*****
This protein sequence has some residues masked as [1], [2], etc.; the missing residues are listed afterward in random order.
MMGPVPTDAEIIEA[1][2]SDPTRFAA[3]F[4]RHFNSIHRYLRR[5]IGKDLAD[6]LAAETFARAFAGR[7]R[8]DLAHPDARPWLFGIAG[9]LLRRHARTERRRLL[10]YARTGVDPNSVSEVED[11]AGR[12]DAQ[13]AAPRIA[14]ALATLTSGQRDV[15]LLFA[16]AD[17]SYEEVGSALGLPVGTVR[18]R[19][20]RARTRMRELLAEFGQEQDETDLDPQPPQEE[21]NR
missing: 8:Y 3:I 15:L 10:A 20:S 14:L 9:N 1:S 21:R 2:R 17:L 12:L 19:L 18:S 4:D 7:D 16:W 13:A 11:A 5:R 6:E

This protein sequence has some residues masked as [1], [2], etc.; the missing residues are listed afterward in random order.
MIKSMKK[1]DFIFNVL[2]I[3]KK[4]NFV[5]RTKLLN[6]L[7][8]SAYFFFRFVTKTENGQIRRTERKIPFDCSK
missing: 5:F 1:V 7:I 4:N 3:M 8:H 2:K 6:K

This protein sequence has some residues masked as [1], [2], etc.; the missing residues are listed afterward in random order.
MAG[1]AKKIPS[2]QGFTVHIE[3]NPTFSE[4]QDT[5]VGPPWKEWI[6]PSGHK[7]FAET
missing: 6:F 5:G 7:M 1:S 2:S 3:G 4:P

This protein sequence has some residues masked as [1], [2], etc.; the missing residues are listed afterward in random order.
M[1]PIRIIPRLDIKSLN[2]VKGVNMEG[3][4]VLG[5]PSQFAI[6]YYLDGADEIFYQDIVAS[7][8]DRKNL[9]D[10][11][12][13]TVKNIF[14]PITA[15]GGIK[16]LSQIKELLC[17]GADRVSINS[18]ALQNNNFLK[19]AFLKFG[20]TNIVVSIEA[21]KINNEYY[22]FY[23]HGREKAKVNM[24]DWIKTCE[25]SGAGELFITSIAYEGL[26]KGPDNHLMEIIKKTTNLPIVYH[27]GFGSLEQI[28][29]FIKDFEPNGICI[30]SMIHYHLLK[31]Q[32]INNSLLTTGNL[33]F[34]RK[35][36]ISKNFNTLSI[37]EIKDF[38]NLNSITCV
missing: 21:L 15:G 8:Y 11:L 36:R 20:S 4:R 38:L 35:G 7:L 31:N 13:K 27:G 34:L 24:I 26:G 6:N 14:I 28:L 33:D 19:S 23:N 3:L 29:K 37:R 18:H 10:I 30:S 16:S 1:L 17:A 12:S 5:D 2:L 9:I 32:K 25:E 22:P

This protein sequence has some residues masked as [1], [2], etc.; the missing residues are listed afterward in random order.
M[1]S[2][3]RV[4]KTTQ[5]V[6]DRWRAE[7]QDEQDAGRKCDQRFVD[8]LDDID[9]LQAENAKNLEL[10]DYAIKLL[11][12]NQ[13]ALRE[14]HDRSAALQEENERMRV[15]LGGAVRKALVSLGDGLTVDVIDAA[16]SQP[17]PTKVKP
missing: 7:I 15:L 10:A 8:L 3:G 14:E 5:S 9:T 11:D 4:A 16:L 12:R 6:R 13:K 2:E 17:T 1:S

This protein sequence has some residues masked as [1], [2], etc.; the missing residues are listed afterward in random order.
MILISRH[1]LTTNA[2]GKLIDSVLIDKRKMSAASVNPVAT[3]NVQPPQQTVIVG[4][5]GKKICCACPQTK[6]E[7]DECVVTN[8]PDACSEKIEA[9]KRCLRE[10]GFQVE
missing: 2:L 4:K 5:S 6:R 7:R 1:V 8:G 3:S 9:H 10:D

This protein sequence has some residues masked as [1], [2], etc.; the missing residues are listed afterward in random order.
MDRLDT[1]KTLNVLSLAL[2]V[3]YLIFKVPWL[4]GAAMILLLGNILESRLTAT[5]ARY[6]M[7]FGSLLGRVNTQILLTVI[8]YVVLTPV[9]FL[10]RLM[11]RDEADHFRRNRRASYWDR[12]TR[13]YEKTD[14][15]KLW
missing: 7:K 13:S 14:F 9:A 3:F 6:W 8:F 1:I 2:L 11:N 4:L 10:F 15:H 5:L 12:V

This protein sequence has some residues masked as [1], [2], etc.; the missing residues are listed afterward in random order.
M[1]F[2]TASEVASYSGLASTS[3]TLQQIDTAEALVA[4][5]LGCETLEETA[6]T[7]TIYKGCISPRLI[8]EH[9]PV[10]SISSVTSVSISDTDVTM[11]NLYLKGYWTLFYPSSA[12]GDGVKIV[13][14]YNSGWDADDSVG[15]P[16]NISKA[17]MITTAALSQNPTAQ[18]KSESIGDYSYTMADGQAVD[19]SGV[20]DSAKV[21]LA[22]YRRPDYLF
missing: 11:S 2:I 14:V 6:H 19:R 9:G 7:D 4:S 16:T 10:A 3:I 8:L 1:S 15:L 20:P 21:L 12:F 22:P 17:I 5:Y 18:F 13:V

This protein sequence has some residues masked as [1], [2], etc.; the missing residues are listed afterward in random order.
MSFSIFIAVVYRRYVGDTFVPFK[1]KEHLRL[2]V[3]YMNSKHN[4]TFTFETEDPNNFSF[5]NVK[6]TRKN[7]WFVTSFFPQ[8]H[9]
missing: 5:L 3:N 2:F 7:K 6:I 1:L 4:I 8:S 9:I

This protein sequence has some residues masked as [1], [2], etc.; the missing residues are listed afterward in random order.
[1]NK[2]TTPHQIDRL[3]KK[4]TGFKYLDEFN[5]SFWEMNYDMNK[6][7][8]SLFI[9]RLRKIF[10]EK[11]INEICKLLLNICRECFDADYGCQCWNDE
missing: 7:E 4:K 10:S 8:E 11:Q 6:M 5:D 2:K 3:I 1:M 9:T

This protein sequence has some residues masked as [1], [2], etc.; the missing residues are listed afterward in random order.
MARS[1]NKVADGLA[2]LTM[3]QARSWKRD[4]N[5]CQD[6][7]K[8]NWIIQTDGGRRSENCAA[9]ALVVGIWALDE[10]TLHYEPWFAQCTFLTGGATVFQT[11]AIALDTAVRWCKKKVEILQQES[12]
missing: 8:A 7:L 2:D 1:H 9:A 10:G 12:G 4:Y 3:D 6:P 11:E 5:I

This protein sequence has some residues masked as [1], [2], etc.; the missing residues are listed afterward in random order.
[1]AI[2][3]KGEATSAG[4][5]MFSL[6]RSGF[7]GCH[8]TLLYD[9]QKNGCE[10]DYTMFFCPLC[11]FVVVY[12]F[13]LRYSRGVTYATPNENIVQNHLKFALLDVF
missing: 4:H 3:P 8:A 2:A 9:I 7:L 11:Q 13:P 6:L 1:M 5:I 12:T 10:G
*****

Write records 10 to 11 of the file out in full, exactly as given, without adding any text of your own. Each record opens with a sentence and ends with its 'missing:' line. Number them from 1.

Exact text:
This protein sequence has some residues masked as [1], [2], etc.; the missing residues are listed afterward in random order.
[1]NK[2]TTPHQIDRL[3]KK[4]TGFKYLDEFN[5]SFWEMNYDMNK[6][7][8]SLFI[9]RLRKIF[10]EK[11]INEICKLLLNICRECFDADYGCQCWNDE
missing: 7:E 4:K 10:S 8:E 11:Q 6:M 5:D 2:K 3:I 1:M 9:T

This protein sequence has some residues masked as [1], [2], etc.; the missing residues are listed afterward in random order.
MARS[1]NKVADGLA[2]LTM[3]QARSWKRD[4]N[5]CQD[6][7]K[8]NWIIQTDGGRRSENCAA[9]ALVVGIWALDE[10]TLHYEPWFAQCTFLTGGATVFQT[11]AIALDTAVRWCKKKVEILQQES[12]
missing: 8:A 7:L 2:D 1:H 9:A 10:G 12:G 4:Y 3:D 6:P 11:E 5:I